"Prior cases in this Court relating to successive state and federal prosecutions have been concerned with the Fifth Amendment, and the scope of its proscription of second prosecutions by the Federal Government, not with the Fourteenth Amendment's effect on state action. We are now called upon to draw on the considerations which have guided the Court in applying the limitations of the Fourteenth Amendment on state powers. We have held from the beginning and uniformly that the Due Process Clause of the Fourteenth Amendment does not apply to the States any of the provisions of the first eight amendments as such. The relevant historical materials have been canvassed by this Court and by legal scholars. These materials demonstrate conclusively that Congress and the members of the legislatures of the ratifying States did not contemplate that the Fourteenth Amendment was a short-hand incorporation of the first eight amendments making them applicable as explicit restrictions upon the States.

"Evidencing the interpretation by both Congress and the States of the Fourteenth Amendment is a comparison of the constitutions of the ratifying States with the Federal [359 U.S. 121, 125] Constitution. Having regard only to the grand jury guarantee of the Fifth Amendment, the criminal jury guarantee of the Sixth Amendment, and the civil jury guarantee of the Seventh Amendment, it is apparent that if the first eight amendments were being applied verbatim to the States, ten of the thirty ratifying States would have impliedly been imposing upon themselves constitutional requirements on vital issues of state policies contrary to those present in their own constitutions. Or, to approach the matter in a different way, they would be covertly altering provisions of their own constitutions in disregard of the amendment procedures required by those constitutions. Five other States would have been undertaking procedures not in conflict with but not required by their constitutions. Thus only one-half, or fifteen, of the ratifying States had constitutions in explicit accord with these provisions of the Fifth, Sixth, and Seventh Amendments. Of these fifteen, four made alterations in their constitutions by 1875 which brought them into important conflict with one or more of these provisions of the Federal Constitution. One of the States whose constitution had not included any provision on one of the three procedures under investigation adopted a provision in 1890 which was inconsistent with the Federal Constitution. And so by 1890 only eleven of the thirty ratifying States were in explicit accord with these provisions of the first eight amendments to the Federal Constitution. Four were silent as to one or more of the provisions and fifteen were in open conflict with these same provisions. [359 U.S. 121, 126]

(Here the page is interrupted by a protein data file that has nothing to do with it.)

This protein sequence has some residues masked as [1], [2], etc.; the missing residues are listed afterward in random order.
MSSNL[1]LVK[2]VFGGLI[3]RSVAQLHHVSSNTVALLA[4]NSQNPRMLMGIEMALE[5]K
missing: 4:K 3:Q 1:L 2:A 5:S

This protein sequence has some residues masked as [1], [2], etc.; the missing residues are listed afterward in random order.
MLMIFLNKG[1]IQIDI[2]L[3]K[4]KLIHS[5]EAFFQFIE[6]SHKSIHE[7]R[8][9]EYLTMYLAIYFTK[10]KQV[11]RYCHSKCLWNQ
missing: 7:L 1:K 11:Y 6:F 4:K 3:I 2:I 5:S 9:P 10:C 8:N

"Similarly imposing evidence of the understanding of the Due Process Clause is supplied by the history of the admission of the twelve States entering the Union after the ratification of the Fourteenth Amendment. In the case of each, Congress required that the State's constitution be ‘not repugnant' to the Constitution of the United States. Not one of the constitutions of the twelve States contains all three of the procedures relating to grand jury, criminal jury, and civil jury. In fact all twelve have provisions obviously different from the requirements of the Fifth, Sixth, or Seventh Amendments. And yet, in the case of each admission, either the President of the United States, or Congress, or both have found that the constitution was in conformity with the Enabling Act and the Constitution of the United States. Nor is there warrant to believe that the States in adopting constitutions with the specific purpose of complying with the requisites of admission were in fact evading the demands of the Constitution of the United States.

"Surely this compels the conclusion that Congress and the States have always believed that the Due Process Clause brought into play a basis of restrictions upon the States other than the undisclosed incorporation of the original eight amendments

"Some recent suggestions that the Constitution was in reality a deft device for establishing a centralized government are not only without factual justification but fly in the face of history. It has more accurately been shown that the men who wrote the Constitution as well as the citizens of the member States of the Confederation were fearful of the power of centralized government and sought to limit its power. Mr. Justice Brandeis has written that separation of powers was adopted in the Constitution ‘not to promote efficiency but to preclude the exercise of arbitrary power.' Time has not lessened the concern of the Founders in devising a federal system which would likewise be a safeguard against arbitrary government. [359 U.S. 121, 138] The greatest self-restraint is necessary when that federal system yields results with which a court is in little sympathy."